Most people would do anything to revisit their childhood, but you're doing everything you can to forget it and move on.
Having grown up in a house where one or both of your parents felt trapped in a toxic marriage, you're no stranger to isolation. You perhaps even know what it's like to feel invisible to your parents, because more often than not, they. You know what it's like to be a 5-year-old, lying on your bed awake at night and listening to your parents argue for hours. You know what it feels like to not have the rosy memories that everyone raves about when they get nostalgic about their childhood. All because your parents had too many problems in their marriage to give you the care and attention you deserved while growing up.
Some manage to grow past it as they grow older, but many tend to carry the invisible scars of an unloved childhood well into adulthood, and into their relationships.
For years, you may never have given love or relationships a chance, because the first relationship you were witness to was disruptive and filled with the toxicity. The turbulent marriage between your parents affected the way you perceived love in a relationship, and that is perhaps now visible in the way you express affection towards your own partner. As you grew up, it is also possible that you never allowed yourself to be intimate with someone or you stopped yourself in the beginning because you thought every relationship or marriage would end up like theirs.
You believed your father and mother were the most important people in your life, but you couldn't trust them to show up for you because they were always struggling to deal with their own issues. Your parents pushed you to invite people on your birthdays but you were embarrassed when they started arguing and blaming each other for the littlest things in front of your friends. Neither did you see any trust between them, and nor could you trust them to be there for you as involved parents because their own bitterness for each other would get in the way.
Even when you were never the problem, you still blamed yourself sometimes for what was going on in the relationship. You would try to mend things between your parents and hope that they would stop fighting all the time. And when you realized you couldn't fix things for them, you blamed yourself for that, too. You would have done anything to see them happy, but it took so long for you to realize that there wasn't anything you could do.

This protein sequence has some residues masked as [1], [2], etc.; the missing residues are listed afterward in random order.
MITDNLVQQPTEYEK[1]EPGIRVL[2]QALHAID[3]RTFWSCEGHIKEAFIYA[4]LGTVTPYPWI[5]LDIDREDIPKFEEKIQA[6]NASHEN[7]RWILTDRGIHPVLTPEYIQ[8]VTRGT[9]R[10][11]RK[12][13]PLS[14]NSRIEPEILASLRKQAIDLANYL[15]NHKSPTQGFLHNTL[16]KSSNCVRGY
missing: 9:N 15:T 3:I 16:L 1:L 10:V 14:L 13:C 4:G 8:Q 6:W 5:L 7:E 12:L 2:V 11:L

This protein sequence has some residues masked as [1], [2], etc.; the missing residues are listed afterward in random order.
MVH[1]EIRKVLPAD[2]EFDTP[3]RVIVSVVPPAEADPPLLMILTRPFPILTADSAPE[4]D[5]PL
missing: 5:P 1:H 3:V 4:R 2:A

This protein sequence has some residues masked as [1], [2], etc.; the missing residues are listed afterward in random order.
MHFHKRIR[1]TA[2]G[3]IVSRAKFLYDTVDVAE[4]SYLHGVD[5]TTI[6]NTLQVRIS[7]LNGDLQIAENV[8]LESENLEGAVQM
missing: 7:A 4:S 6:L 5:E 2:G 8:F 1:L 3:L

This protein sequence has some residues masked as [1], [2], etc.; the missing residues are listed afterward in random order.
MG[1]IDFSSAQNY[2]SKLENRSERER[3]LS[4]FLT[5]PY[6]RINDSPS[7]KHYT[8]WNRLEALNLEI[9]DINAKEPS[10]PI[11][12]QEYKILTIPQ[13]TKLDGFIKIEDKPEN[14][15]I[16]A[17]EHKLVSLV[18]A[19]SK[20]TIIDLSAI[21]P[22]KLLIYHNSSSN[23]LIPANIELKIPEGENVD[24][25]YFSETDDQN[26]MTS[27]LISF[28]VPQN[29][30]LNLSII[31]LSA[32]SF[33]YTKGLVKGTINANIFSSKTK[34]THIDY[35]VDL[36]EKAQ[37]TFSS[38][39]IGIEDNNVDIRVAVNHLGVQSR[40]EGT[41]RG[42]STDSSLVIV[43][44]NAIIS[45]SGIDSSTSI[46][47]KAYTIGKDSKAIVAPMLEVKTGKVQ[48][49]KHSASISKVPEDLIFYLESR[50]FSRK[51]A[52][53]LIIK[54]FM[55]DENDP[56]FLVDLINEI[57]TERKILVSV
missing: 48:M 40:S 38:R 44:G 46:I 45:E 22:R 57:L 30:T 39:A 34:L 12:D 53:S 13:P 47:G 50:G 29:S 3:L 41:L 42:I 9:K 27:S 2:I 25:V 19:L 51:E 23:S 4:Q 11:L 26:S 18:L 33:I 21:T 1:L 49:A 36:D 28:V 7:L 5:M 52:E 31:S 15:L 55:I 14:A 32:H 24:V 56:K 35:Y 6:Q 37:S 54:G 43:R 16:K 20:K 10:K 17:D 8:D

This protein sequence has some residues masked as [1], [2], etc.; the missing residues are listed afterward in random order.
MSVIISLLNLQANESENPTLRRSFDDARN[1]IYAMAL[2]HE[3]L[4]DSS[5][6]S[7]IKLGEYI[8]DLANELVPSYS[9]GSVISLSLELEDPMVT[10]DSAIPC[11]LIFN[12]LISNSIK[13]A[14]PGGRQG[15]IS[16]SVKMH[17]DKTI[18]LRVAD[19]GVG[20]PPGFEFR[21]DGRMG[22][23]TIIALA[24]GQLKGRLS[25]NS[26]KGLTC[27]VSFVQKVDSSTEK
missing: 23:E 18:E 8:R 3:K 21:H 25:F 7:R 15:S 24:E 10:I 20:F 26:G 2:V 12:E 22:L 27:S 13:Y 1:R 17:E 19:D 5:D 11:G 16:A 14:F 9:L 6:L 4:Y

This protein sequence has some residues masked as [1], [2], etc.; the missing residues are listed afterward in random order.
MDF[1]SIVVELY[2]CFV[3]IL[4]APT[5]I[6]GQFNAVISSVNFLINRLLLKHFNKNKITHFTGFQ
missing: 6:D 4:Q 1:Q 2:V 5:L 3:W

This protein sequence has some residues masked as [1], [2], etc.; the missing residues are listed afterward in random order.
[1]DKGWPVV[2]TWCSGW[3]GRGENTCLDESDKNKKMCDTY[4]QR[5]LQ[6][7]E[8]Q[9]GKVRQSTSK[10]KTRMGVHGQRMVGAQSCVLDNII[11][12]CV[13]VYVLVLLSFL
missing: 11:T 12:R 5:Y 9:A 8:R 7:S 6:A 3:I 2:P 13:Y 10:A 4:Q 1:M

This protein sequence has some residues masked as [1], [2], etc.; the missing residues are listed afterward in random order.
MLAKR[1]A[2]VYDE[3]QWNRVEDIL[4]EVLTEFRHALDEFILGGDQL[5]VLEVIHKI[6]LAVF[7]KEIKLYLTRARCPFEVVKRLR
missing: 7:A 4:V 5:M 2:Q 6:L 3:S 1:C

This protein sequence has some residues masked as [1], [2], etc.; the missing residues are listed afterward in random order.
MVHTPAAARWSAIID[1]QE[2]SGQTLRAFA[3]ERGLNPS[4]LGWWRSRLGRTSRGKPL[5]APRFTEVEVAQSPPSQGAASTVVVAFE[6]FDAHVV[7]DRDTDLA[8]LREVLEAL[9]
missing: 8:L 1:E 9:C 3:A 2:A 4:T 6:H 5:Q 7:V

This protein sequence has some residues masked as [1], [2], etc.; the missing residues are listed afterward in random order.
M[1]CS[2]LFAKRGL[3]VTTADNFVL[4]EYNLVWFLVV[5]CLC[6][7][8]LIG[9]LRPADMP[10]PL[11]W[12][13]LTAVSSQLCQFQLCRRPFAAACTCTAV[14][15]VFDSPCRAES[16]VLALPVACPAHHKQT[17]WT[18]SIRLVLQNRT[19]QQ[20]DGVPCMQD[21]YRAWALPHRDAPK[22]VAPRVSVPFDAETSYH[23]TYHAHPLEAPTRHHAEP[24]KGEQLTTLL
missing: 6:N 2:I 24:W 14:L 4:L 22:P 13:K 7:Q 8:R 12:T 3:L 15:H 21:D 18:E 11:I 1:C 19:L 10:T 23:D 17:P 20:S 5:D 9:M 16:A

A lot of times, you had to figure things out on your own because your parents couldn't give you the emotional support that you needed as a child. And this forced you to learn things on your own and become mature before other children might have had to. Most of the time, what was normal to all your friends and classmates wasn't normal for you, and you struggled to deal with that for a while until you made peace with it.
Having parents who were always distracted by their own emotional battles never gave you the chance to grow up with confidence. You silently struggled by yourself because they forgot about your needs or overlooked your feelings. When you blamed yourself for the negativity between them, you always doubted yourself and thought you weren't good enough and believed that was the reason for them fighting. You grow up with a fractured self-esteem, but as you became an adult, you slowly tried to leave behind the hurtful experiences and believe in yourself.
You lived a significant part of your life in a home that always had tension. And unknowingly, you soaked up their energy. You may have projected it out by being violent to others or yourself, or you may have struggled with anxiety or other mental health issues. Being a confused and helpless child, stuck in a house with two parents who can't stand each other, never gave you the comfort of a real home. While their negativity might have rubbed off in the beginning and you might still be carrying some of those scars, you will realize that healing from them is possible.